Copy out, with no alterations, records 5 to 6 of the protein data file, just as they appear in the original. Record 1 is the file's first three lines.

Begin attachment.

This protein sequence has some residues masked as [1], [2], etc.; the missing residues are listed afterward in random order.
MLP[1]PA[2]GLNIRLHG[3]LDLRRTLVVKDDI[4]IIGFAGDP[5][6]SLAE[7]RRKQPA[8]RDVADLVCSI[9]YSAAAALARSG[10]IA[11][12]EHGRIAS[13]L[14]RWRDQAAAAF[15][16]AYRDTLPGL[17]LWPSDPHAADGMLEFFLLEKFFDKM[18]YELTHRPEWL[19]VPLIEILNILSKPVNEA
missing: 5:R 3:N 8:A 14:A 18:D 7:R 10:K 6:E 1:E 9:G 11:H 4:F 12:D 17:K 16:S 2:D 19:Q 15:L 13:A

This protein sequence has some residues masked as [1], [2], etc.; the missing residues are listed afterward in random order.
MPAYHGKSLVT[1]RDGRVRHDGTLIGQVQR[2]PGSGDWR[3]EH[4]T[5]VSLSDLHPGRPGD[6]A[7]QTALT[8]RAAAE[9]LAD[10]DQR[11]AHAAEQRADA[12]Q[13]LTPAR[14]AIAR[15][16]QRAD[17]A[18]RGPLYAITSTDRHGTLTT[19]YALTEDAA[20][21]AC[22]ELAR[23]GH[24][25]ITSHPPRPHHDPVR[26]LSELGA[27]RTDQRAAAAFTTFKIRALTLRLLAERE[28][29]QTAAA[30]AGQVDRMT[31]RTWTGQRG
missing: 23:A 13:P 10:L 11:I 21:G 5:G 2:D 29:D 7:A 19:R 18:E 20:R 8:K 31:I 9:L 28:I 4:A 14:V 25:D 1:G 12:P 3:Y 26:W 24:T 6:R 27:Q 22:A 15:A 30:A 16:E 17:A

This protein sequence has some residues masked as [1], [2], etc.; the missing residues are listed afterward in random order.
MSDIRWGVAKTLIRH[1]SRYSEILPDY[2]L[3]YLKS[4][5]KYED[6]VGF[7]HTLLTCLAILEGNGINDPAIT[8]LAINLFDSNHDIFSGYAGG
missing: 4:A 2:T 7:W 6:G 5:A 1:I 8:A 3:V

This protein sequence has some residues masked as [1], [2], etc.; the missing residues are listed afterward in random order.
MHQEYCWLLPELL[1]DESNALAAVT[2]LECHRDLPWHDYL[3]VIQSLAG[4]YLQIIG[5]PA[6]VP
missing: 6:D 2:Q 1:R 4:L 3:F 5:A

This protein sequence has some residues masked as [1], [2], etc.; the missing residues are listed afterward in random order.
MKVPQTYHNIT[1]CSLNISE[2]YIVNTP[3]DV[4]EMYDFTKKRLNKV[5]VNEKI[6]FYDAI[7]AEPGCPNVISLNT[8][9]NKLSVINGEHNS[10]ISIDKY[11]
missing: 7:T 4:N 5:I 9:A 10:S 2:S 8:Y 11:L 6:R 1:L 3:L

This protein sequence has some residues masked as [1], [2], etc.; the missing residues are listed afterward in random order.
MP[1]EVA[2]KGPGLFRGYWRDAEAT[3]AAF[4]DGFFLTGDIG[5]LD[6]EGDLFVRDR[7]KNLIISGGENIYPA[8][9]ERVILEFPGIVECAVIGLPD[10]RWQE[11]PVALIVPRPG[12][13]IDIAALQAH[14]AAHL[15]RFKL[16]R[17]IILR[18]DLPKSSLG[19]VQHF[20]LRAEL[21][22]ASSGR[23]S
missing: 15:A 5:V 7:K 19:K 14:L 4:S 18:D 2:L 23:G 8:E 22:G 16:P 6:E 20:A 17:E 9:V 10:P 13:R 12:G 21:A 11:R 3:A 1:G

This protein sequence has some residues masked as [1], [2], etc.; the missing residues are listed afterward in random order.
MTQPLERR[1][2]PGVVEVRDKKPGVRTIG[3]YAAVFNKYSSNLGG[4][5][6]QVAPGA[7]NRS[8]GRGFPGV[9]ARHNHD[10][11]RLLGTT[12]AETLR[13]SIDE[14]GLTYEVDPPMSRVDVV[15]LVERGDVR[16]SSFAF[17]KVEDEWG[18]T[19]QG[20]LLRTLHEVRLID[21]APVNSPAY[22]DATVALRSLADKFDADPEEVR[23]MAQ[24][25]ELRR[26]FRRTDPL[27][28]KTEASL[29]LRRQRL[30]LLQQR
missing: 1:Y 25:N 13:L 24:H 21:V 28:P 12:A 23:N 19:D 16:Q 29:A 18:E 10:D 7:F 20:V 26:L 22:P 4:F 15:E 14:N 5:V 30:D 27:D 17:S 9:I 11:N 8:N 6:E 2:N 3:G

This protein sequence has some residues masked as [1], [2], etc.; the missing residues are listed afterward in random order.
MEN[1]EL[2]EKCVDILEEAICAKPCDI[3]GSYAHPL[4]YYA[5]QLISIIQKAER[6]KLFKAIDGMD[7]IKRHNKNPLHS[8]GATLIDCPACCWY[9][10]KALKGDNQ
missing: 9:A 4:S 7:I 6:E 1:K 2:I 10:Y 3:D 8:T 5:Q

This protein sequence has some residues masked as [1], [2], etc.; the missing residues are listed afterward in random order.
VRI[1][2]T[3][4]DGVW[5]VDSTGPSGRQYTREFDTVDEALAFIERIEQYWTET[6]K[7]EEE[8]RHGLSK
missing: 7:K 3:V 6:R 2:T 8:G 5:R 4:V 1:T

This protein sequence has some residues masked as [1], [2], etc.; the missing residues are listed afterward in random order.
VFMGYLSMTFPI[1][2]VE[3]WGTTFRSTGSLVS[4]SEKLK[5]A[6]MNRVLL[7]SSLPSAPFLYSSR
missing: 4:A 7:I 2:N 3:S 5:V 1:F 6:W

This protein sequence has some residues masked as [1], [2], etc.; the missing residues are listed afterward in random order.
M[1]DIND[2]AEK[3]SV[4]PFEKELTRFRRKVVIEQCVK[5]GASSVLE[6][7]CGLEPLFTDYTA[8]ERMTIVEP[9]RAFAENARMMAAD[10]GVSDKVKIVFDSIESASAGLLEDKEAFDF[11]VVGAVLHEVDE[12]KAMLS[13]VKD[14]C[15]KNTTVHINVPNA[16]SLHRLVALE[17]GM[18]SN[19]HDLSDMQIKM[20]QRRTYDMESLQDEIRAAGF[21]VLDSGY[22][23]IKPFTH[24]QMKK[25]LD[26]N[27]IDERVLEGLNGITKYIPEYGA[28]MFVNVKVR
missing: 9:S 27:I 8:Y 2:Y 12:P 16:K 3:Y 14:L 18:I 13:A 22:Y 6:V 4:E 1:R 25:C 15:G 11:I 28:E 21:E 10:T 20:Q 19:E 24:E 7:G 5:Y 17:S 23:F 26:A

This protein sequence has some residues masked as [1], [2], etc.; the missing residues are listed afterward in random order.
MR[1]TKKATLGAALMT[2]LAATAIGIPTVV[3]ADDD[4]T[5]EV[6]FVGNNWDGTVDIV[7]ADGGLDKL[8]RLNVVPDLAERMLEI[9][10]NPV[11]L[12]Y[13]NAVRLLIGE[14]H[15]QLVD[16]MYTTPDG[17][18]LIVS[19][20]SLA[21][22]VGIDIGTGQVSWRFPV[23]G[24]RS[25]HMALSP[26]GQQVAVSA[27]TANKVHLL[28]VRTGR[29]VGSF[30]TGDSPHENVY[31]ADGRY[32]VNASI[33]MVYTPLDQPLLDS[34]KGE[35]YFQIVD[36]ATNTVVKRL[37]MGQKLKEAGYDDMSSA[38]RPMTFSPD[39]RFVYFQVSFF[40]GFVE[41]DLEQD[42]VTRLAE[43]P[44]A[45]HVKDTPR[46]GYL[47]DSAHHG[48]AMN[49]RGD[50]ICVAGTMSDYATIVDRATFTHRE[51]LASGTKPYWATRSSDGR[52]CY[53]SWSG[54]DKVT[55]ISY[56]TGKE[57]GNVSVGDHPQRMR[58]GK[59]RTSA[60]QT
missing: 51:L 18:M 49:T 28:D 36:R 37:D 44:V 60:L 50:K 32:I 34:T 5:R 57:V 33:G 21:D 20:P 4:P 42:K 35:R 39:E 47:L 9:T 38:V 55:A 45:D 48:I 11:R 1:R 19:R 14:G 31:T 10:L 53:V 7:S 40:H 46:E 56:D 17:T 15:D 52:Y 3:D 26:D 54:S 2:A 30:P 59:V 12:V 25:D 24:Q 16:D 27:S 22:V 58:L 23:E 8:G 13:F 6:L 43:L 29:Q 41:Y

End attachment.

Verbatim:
This protein sequence has some residues masked as [1], [2], etc.; the missing residues are listed afterward in random order.
MKVPQTYHNIT[1]CSLNISE[2]YIVNTP[3]DV[4]EMYDFTKKRLNKV[5]VNEKI[6]FYDAI[7]AEPGCPNVISLNT[8][9]NKLSVINGEHNS[10]ISIDKY[11]
missing: 7:T 4:N 5:I 9:A 10:S 2:S 8:Y 11:L 6:R 1:L 3:L

This protein sequence has some residues masked as [1], [2], etc.; the missing residues are listed afterward in random order.
MP[1]EVA[2]KGPGLFRGYWRDAEAT[3]AAF[4]DGFFLTGDIG[5]LD[6]EGDLFVRDR[7]KNLIISGGENIYPA[8][9]ERVILEFPGIVECAVIGLPD[10]RWQE[11]PVALIVPRPG[12][13]IDIAALQAH[14]AAHL[15]RFKL[16]R[17]IILR[18]DLPKSSLG[19]VQHF[20]LRAEL[21][22]ASSGR[23]S
missing: 15:A 5:V 7:K 19:K 14:L 4:S 18:D 2:L 23:G 8:E 22:G 16:P 6:E 20:A 17:E 9:V 10:P 13:R 12:G 21:A 11:R 3:A 1:G